NBA Owners Vote to Prevent Sacramento Kings from Moving to Seattle

Alex KayCorrespondent IMay 15, 2013

The NBA Board of Governors has reportedly voted to block the sale of the Sacramento Kings to a Seattle-based ownership group spearheaded by Chris Hansen and Steve Ballmer, per USA Today NBA insider Sam Amick:

UPDATE: Wednesday, May 15, at 9:20 p.m. ET by Ian Hanford

Kings co-owner George Maloof had to hide in a closet to avoid the media after the NBA Board of Governors voted to keep the Kings in Sacramento on Wednesday.

Ron Klint supplied one picture of the scene via Twitter:

The Crown Downtown group offered a different view of the same scene:


---End of update---


UPDATE: Wednesday, May 15, at 8:57 p.m. ET by Ian Hanford

The NBA's Deputy Commissioner Adam Silver offered some optimistic words to Seattle sports fan (via CBS Sports' Zach Harper):

We never wavered in our desire to return to the Seattle market at some point. Expansion was discussed at least as a possibility down the road. We want to wait and see what happens with our next national television negotiation. We're very appreciative of the fans in Seattle as we always were. We regret having to leave the market the last time and we fully expect we'll return there one day.

That should make Chris Hansen happy as he released this statement on following the NBA's announcement:

While we are obviously extremely disappointed with today’s relocation vote and truly believe we put forth both a significantly better offer and Arena plan, we do thank the league and the owners for their time and consideration and look forward to hearing back on our agreement to join the Maloofs as Limited Partners in the Kings.

But most of all I would like to thank everyone in Seattle who has been a part of our effort and supported our cause. Words simply can’t express how much your support has meant to me personally and to our City. I truly believe we did everything possible to put our best foot forward in this process and you all should be proud and hold your heads high today.

Our day will come...and when it does it will just be that much sweeter for the struggle.

I love you Seattle!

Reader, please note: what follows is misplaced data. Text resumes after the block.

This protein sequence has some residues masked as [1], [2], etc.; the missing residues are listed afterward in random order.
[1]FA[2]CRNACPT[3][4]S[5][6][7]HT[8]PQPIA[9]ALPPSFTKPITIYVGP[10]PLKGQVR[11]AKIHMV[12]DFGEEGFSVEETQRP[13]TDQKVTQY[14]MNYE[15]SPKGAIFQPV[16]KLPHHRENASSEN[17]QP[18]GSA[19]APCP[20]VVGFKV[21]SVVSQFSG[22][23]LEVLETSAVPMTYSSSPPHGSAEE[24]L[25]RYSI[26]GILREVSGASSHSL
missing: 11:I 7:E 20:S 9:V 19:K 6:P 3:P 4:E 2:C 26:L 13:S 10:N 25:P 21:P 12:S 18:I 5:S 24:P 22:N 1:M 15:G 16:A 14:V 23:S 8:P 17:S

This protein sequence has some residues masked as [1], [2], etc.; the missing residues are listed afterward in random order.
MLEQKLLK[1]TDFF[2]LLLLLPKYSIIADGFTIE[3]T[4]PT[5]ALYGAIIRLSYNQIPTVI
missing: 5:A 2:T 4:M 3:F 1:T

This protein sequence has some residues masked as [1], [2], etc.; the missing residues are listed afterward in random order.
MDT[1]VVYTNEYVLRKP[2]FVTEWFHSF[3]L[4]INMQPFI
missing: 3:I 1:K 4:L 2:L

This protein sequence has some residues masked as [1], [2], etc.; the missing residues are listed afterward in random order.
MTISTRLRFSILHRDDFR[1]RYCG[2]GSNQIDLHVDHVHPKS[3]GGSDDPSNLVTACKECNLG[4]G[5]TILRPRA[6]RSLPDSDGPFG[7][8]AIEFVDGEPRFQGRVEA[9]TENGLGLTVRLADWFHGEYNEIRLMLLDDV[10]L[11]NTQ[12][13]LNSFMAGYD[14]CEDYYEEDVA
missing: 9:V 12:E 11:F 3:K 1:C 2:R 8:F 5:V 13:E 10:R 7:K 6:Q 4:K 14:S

---End of update---


Hansen and Ballmer had planned to purchase a majority share of the franchise for a reported $365 million (h/t Brian Windhorst of ESPN), relocate the team to Seattle as early as the 2013-14 season and rebrand it as the SuperSonics.

However, on April 29, the NBA’s relocation committee reached a unanimous decision to recommend to the league that the City of Sacramento retain the Kings.

Despite that decision, the Hansen and Ballmer group tried to up the ante, increasing its offer to $409 million. They also offered a "fee payout" of $4 million per owner as compensation for relocation.

That surprising verdict indicated the direction the owners were leaning toward leading up to the official vote on Wednesday.  

This result is the culmination of three years of fighting by Sacramento Mayor and former NBA star Kevin Johnson, who worked relentlessly to secure funds and investors for a new arena and everything else required to keep the Kings in Northern California.

An ownership group led by Bay Area software tycoon Vivek Ranadive has worked out a backup agreement with the NBA league office to purchase a 65 percent controlling share of the organization for $341 million (h/t Windhorst).

After more than five years of mismanagement and poor ownership decisions from the financially struggling Maloof family, the future is looking bright for the Kings.

There is hope that Sacramento will no longer be at or close to the bottom of the league in both record and attendance, as the new owners should be fully committed to rebuilding a winning franchise as quickly as possible.

Speaking of building, a new arena seems to be in the cards, and sketches are already popping up of the proposed structure in Downtown Plaza.

There is still a long way to go before the Kings return to prominence, but having the Board of Governors vote to keep the team in Sacramento for the foreseeable future is a huge step in the right direction.